Where the **** was Paul?

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captain howdy
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Re: Where the **** was Paul?

Post by captain howdy » Fri Jan 25, 2019 6:29 am

Og3 wrote:
CapnHowdy wrote:Arbitrary? What's arbitrary about it? If your car craps out and the mechanic tells you that his diagnosis is that an expensive part of your motor has failed and you're short of money, do you ask him to re-run the tests until a cheaper part is blamed instead?
No, but you might test his reasoning by getting a second opinion.
Why stop there? If mechanic #2 blames the same expensive part, do you keep getting third and fourth and fifth opinions until you get a diagnosis you like? Because it seems to me that's what you guys are asking me to do here. "Oh, Jesus failed to validate our claim to be in an actual, real-time relationship with him? No problem, here's some Bible verses to read instead. Oh, those didn't work? Well here's the problem---you didn't open your heart first. And better check that playing field!" I mean, dude.
Og3 wrote:With regards to your thinking, the only second opinion possible is to learn the best rules and best practices for rationality and to apply them as objectively as possible in order to validate (or invalidate) your opinion.
Really? You can't think of a better second opinion? Personally, I can think of a waaaay better second opinion---that of God himself. But he is being coy just now, so we have to make due with mere reason, to our loss. Which raises the question---why?



Sorry. Insufficient applicable evidence, case pending.

Og3
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Re: Where the **** was Paul?

Post by Og3 » Fri Jan 25, 2019 6:47 am

captain howdy wrote:
Fri Jan 25, 2019 6:29 am
Og3 wrote:
CapnHowdy wrote:Arbitrary? What's arbitrary about it? If your car craps out and the mechanic tells you that his diagnosis is that an expensive part of your motor has failed and you're short of money, do you ask him to re-run the tests until a cheaper part is blamed instead?
No, but you might test his reasoning by getting a second opinion.
Why stop there? If mechanic #2 blames the same expensive part, do you keep getting third and fourth and fifth opinions until you get a diagnosis you like? Because it seems to me that's what you guys are asking me to do here. "Oh, Jesus failed to validate our claim to be in an actual, real-time relationship with him? No problem, here's some Bible verses to read instead. Oh, those didn't work? Well here's the problem---you didn't open your heart first. And better check that playing field!" I mean, dude.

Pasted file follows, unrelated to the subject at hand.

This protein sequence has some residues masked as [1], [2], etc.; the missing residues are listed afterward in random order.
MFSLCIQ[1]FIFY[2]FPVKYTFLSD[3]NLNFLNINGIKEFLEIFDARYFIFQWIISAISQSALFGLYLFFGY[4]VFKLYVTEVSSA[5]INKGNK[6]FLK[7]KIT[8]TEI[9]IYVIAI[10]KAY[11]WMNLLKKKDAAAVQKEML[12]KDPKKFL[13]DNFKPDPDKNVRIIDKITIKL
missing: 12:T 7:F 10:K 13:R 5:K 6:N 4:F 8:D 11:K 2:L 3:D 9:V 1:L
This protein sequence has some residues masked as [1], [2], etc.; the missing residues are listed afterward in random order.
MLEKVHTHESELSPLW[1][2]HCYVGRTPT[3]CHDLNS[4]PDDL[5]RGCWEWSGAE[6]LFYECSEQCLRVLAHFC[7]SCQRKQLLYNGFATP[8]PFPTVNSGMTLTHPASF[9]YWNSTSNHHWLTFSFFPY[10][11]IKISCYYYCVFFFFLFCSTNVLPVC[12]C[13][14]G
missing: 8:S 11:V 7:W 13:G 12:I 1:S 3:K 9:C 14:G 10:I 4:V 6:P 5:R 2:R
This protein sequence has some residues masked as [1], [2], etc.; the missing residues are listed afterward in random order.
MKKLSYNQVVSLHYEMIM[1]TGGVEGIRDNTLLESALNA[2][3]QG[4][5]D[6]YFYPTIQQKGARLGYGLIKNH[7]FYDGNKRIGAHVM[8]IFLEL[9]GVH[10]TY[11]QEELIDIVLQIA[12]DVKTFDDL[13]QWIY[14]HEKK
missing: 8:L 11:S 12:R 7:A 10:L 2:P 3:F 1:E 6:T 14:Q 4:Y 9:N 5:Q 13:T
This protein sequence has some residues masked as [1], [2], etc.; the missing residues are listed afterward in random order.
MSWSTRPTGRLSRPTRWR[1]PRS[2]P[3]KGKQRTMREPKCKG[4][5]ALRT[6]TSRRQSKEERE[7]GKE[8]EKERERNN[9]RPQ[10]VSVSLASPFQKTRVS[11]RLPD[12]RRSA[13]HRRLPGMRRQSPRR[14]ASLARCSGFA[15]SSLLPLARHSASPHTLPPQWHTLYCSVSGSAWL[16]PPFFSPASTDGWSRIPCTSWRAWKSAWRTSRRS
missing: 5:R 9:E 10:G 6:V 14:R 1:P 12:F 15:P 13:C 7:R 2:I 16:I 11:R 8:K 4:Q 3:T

Actually, I usually check the manuals, if I have them, and talk to a couple of motorheads who have proven themselves reliable in the past. In our analogy, that would be like, Oh, I dunno, reading the gospel of John, maybe... :)
Og3 wrote:With regards to your thinking, the only second opinion possible is to learn the best rules and best practices for rationality and to apply them as objectively as possible in order to validate (or invalidate) your opinion.
Really? You can't think of a better second opinion? Personally, I can think of a waaaay better second opinion---that of God himself. But he is being coy just now, so we have to make due with mere reason, to our loss. Which raises the question---why?
But see, that's just it. It was your reasoning that told you that God's being coy. The same reasoning that told you that God should be doing all the heavy lifting. So if you're trying to get a second opinion, and you go back to the same mechanic, you'll get the same opinion.

Which is why I go to the manual -- reading the literature, and checking my reasoning against best practices -- and that's why I talk to motorheads -- here, that would be... this dialog, maybe?
Sorry. Insufficient applicable evidence, case pending.
Says the same method of reasoning that gave you the first opinion.
EGO TE ABSOLVO, and there's nothing you can do about it.

Claire
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Re: Where the **** was Paul?

Post by Claire » Sat Jan 26, 2019 12:07 am

captain howdy wrote:Is God omnipotent or is he not? Are you suggesting God can be anything less than 100% persuasive? According to scripture he has the ability to convince the entire human race of the reality of his existence whenever he wants to--
Romans 14: 10-11